Background: Few operations in plastic surgery have generated as much discussion and debate as that of rhinoplasty. The aim of this review is to explore the existing body of literature with regard to techniques addressing the nasal dorsum. The authors' attempt was to isolate those articles providing either retrospective or prospective data pertaining to outcomes and complications of the implemented technique(s).
Methods: A comprehensive review of the literature was conducted consisting of articles published between January 1, 1950, and September 1, 2010. The search included MEDLINE by means of OVID and PubMed in addition to the Cochrane database. Through aggressive investigation, the review was supplemented with articles not initially identified that met inclusion criteria.
Results: Of the 5437 articles returned from the initial search, 115 were initially selected on the basis of abstract review. Of these, 59 met the predetermined criteria for inclusion. An additional 24 articles meeting criteria were identified. Of note, some articles provided both augmentation and reduction data. Eighty-nine percent of studies focused on augmentation, showing acceptable results with generally low levels of complications with use of various types of cartilage, bone, and soft tissue. Use of synthetic implants such as Gore-Tex and silicone showed higher complication rates, including displacement and extrusion, but overall acceptable results. Dorsal reduction was reviewed in 13 percent of studies, with a multitude of approaches, presenting mostly satisfactory results.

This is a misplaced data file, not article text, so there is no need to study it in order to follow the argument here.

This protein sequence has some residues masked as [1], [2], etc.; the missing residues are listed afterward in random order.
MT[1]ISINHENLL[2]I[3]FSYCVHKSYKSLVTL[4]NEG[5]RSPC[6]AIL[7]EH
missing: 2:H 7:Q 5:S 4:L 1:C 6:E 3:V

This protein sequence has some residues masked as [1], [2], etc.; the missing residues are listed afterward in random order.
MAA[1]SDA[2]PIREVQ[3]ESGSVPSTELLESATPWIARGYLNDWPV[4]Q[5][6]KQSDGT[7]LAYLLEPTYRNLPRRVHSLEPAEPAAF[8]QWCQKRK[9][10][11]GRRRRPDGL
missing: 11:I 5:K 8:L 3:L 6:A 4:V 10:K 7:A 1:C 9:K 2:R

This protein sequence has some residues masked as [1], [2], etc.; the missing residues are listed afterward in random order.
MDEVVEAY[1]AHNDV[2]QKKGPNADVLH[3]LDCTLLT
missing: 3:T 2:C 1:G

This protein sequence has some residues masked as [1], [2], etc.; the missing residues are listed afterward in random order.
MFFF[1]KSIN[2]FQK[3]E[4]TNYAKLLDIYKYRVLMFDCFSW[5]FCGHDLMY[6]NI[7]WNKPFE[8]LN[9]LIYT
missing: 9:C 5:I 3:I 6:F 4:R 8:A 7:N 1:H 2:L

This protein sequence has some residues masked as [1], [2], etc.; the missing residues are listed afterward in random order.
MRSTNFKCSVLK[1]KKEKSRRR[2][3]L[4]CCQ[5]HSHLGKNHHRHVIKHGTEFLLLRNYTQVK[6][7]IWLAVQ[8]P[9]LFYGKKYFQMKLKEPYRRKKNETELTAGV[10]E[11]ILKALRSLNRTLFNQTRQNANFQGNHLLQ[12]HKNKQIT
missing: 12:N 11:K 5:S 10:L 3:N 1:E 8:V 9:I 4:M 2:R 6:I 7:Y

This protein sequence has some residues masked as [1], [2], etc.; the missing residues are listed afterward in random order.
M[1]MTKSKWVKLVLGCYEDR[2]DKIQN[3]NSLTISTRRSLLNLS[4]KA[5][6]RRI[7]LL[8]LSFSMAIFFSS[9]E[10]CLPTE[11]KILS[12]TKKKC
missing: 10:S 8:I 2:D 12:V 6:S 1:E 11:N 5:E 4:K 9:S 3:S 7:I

Conclusions: A vast majority of the published data related to management of the nasal dorsum is low-level evidence. Future studies should aim to provide level II or III evidence.
CLINICAL QUESTION/LEVEL OF EVIDENCE: Therapeutic, IV.
From the Department of Plastic Surgery, University of Texas Southwestern Medical Center.
Received for publication March 4, 2011; accepted May 12, 2011.
Disclosure: The authors have no financial interest to declare in relation to the content of this article.
Rod J. Rohrich, M.D.; Department of Plastic Surgery, University of Texas Southwestern Medical Center, 1800 Inwood Road, Dallas, Texas 72535, firstname.lastname@example.org